Cruise Lines International Association (CLIA) forecasts that more than 17 million vacationers will cruise the world’s waterways in 2012, one million more than last year. AAA Travel sales data shows significant increases in cruise bookings for the summer family vacation season and throughout 2012 and into 2013. Recent cost cuts have made these trips more affordable than ever. Caribbean and Alaska cruises take the top two spots, with the Bahamas, Europe and Bermuda rounding out the top five.
With temperatures hovering near the 70 degree mark on the East Coast this week, many of us can already feel spring in the air, and that means that road trip season is nearly upon us. I grew up as the youngest child in a family of six boys and road trips were an annual event for us. We used to pile into a big, old station wagon and spend the bulk of our trips arguing over who was taking up too much space, who smelled bad, and who got to sit next to the window.
Once, when I was five, I wandered off at a roadside rest stop and was left behind. An exit or two later, someone noticed that I wasn’t in the car and they turned back to find me. My mother expected me to be upset, but maintains that I was completely unconcerned. I don’t remember the incident, but nearly 35 years later, I still love to wander off and explore.
In the 80’s, we had a radar detector and a CB radio and felt like we were on the cutting edge of technology. There were no apps and the concept of watching movies in the car was still many years away, but we amused ourselves by playing memory games, trying to decipher all of the dirty jokes we heard from truckers with thick Southern accents on the CB, and annoying the living hell out of my parents. These days, I have two little boys, ages 2 and 4, and the tables are turned.
Below you’ll find some apps and tips that might be useful on your next road trip.Free Apps
GasBuddy. With gas prices in the U.S. now at a national average of $3.79 a gallon and rising, saving a few bucks at the pump is a priority for many. This app allows you to comparison shop for the best price based on your location.
RoadAhead. This terrific app provides useful information about what you’ll find near highway exits all across America. Listings include gas stations with the price of gas listed, and restaurants and cafés, some with links to user reviews on Yelp. The app can also tell you what’s nearby even if you aren’t on a highway.
Where. This app is similar to RoadAhead but isn’t focused on highway exits. It does offer listings of places to eat, things to do, and local coupons. If you just need a bathroom, Sit or Squat can help.
WiFi Finder. This app allows you to find WiFi hotspots and also has a worldwide hotspot database you can download (for free) and access while offline.
RepairPal and iWrecked. Some people love these apps, but they don’t suit my personality at all. RepairPal helps you get roadside assistance, find a repair shop or get a range of estimates for fixing common problems. For example, the app says that in my zip code an oil change costs between $27-62, and a power lock problem I have with my Toyota will cost somewhere between $192-$338 to fix.
iWrecked helps travelers prepare accident reports and find taxi and towing companies. I suppose both of these apps could be helpful, but I just don’t see myself standing by the smoldering ruins of my vehicle, fumbling around with apps. If you’re a very bad driver, have an unreliable car, or are simply a very practical person who likes to prepare for the worst, these apps might be useful for you. But I think they just invite bad luck. The only contingency planning I’m into is AAA, which offers unbeatable roadside assistance with membership plans that start at just $66 a year.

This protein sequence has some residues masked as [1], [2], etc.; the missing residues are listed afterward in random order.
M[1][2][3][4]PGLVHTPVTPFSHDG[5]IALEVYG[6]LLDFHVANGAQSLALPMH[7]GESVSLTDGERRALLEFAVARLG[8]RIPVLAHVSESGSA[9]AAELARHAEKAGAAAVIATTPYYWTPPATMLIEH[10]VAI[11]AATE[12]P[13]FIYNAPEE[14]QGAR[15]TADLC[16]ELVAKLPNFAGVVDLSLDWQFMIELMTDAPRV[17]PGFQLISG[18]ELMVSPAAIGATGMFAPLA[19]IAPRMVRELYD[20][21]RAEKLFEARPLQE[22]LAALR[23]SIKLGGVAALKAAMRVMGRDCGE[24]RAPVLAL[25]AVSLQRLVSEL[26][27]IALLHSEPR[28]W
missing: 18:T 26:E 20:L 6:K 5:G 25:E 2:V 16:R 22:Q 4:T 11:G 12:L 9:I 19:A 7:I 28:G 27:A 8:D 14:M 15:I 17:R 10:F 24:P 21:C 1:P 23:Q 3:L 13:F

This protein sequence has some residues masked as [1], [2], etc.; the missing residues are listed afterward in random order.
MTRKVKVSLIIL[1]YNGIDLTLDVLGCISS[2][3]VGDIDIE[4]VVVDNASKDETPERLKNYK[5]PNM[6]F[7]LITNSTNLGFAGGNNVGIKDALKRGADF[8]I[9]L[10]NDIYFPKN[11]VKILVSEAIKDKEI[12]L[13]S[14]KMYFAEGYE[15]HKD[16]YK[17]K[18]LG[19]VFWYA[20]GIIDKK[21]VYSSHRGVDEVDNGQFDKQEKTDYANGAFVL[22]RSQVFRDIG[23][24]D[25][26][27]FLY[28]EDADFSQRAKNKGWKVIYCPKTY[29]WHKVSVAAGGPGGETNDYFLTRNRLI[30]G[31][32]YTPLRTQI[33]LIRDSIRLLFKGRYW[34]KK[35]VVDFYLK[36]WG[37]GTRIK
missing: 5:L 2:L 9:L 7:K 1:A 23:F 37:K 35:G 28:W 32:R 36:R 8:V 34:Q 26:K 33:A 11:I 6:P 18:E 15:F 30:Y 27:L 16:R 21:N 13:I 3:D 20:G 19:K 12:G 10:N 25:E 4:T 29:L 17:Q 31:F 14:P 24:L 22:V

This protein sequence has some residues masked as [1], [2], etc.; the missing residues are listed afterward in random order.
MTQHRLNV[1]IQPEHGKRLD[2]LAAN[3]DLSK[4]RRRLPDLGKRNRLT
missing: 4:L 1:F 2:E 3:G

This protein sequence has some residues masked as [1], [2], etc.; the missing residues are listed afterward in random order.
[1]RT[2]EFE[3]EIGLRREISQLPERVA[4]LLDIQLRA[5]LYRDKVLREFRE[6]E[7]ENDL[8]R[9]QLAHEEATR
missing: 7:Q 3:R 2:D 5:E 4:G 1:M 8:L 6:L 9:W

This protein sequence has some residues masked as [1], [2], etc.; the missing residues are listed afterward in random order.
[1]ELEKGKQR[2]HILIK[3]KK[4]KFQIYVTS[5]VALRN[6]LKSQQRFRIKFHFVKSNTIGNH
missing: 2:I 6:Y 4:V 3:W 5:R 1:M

Use a GPS but don’t be a slave to it. I finally broke down and bought a GPS last year and now I don’t know how I lived without it for so long. That said, it’s always good to cross-check the GPS’s suggested route on Google maps or another site, because Garmin and other brands don’t always provide the best routes. There’s also the danger of turning into a GPS zombie who will literally follow their device right into a body of water. In June, three women from Mexico did just that – submerging a rented Mercedes Benz S.U.V. with a Hertz “Never Lost” GPS unit in a slough near Seattle (see video below). Invest in a GPS but don’t believe everything it tells you to do. And I wouldn’t bother paying for the traffic function – I have it on my Garmin and it’s virtually worthless.
Hit the library before you go. Before any long trip, I go to my local library and take out a few audio books. This is a great way to kill time while enriching your listening skills.
Contest speeding tickets. In a recent poll, Gadling readers indicated that they think it’s best to admit guilt when pulled over for speeding. I’m not sure I agree with that strategy. Don’t construe this as legal advice, but based upon my personal experience, it is nearly always more advantageous to contest speeding tickets in court. Even if it involves a long drive from where you live, you still might save money.
Mix tapes really do help combat road rage. Let’s face it – the roads are filled with bad drivers these days. Some like to tailgate, others stubbornly putter along below the speed limit in the left lane, and plenty are distracted by mobile devices, unruly children, or that sandwich they’re shoving in their face. Make a playlist of some of your favorite tunes; it’ll help put all the annoyances in perspective.
But listen to some A.M. radio as well. You’ll hear all kinds of doomsday and conspiracy theories, revolting political ideologies, and God knows what else. You might not like it, but it’ll be an education of sorts.
Indulge your children – to a point. A long road trip isn’t the time to be a task master. Stop for ice cream, seek out playgrounds, and help them improve their powers of observation with games. Let them watch a movie or check out this list of apps if you’d rather have them focus on something more educational. If you prefer more old-school games, this site offers ideas for kids,toddlers and babies.
Get more miles to the gallon. To improve your car’s fuel efficiency, use motor oil that is “energy conserving,” take out any dead weight from your car you don’t need, and keep your tires inflated to the proper pressure.
Venture off the highway. This is common sense, but it’s easy to forget that the shortest distance between two points doesn’t always make for the most interesting journey.
Brake for historic districts. Have you noticed that nearly every town in America is billing itself as a historic district these days? You really have to use your imagination to feel the history in some cases, but if you don’t check them out, you might miss some legitimately interesting places. And even the bogus ones are good for a laugh.
Carpool. Paying to carpool is a common way to get from one city to another in some European countries and, according to a story on NPR last week, the company that runs the biggest carpool site in Europe is about to expand their operation into the United States.
Pick up a hitchhiker – preferably one who isn’t a serial killer. This might sound like a crazy idea but, according to a recent Freakonomics podcast, it isn’t nearly as dangerous as you might think. Full disclosure: I only pick up hitchhikers in certain foreign countries where hitchhiking is more common than it is here. If I tried to do it in the U.S., with our two children in the car, my wife would insist that I undergo a full psychiatric evaluation.